Critical Condition: The Assassination of Gianni Versace: American Crime Story

The Assassination of Gianni Versace: American Crime Story | SoHo, 9.30 Thursday

➢ “Stylish and vivid, violent and colorful, the newest installment of FX’s American Crime Story anthology series is not a courtroom drama like 2016’s The People v. O.J. Simpson. Nor is it really the story of the death of Gianni Versace, the famed fashion designer who was shot dead on the steps of his Miami Beach villa in 1997. Instead, the nine-episode series .. is the story of spree killer Andrew Cunanan, who claimed Versace as his fifth and final victim.” — USA Today.

➢ “From the moment of Versace’s murder, The Assassination of Gianni Versace spools not forward but backward. In a brilliant device imperfectly rendered, every new episode of the show happens chronologically before the previous, in a Memento-style telling that is chasing some essential truth about its shapeshifting, mysterious killer.” — Variety.

➢ “Adapted from Maureen Orth’s Vulgar Favors by London Spy creator Tom Rob Smith, Assassination of Gianni Versace juggles three storylines and an innovative crimes-in-reverse structure in a way that yields a disturbing character study and an assortment of strong performances.” — The Hollywood Reporter.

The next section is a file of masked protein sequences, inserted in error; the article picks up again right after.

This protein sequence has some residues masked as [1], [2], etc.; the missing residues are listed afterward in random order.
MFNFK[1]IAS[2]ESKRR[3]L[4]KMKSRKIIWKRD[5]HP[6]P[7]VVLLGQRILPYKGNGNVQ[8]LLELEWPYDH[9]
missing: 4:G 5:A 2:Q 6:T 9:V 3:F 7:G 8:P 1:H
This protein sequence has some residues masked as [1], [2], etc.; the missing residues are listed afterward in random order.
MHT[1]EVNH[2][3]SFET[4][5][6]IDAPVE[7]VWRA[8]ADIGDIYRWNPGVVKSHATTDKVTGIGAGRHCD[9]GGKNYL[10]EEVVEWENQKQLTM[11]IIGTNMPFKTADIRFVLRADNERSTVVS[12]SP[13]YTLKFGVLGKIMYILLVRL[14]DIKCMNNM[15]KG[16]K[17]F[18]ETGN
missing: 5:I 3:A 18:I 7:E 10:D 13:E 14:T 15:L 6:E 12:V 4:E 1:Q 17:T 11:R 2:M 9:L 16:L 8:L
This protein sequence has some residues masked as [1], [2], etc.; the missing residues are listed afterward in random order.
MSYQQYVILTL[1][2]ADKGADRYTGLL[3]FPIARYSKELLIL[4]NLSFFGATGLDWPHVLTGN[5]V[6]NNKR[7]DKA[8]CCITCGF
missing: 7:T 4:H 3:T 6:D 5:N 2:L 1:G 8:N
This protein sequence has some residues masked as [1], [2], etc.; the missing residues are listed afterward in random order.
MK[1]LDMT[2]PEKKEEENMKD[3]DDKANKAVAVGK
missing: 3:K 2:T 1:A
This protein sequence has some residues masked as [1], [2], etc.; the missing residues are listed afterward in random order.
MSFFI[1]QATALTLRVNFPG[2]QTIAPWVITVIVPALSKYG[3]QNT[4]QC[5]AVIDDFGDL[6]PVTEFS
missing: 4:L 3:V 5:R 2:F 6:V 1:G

➢ “At some point we’ll all have to grapple with the idea that the warped compassion of the modern true-crime boom implicates its audience and that viewers are greedily lining up to be part of a lurid long tail of suffering and despair. If The Assassination of Gianni Versace: American Crime Story were a little more interesting, maybe it would be that lightning rod. But instead it’s a surprisingly inert, if lushly imagined, tale.” — New York Times.

➢ “The show, cribbing from recent-enough history to build a narrative of increasingly high dudgeon, is rigorous about its devotion to aesthetic and to its big ideas about culture and society. Along with the new movie I, Tonya, it’s among a recent wave of entertainment that repurposes the half-forgotten scandals of the 1990s into morally righteous art … Their true stories, messy and unresolved, still have the quality of the most meaningfully provocative of art.” — Time.

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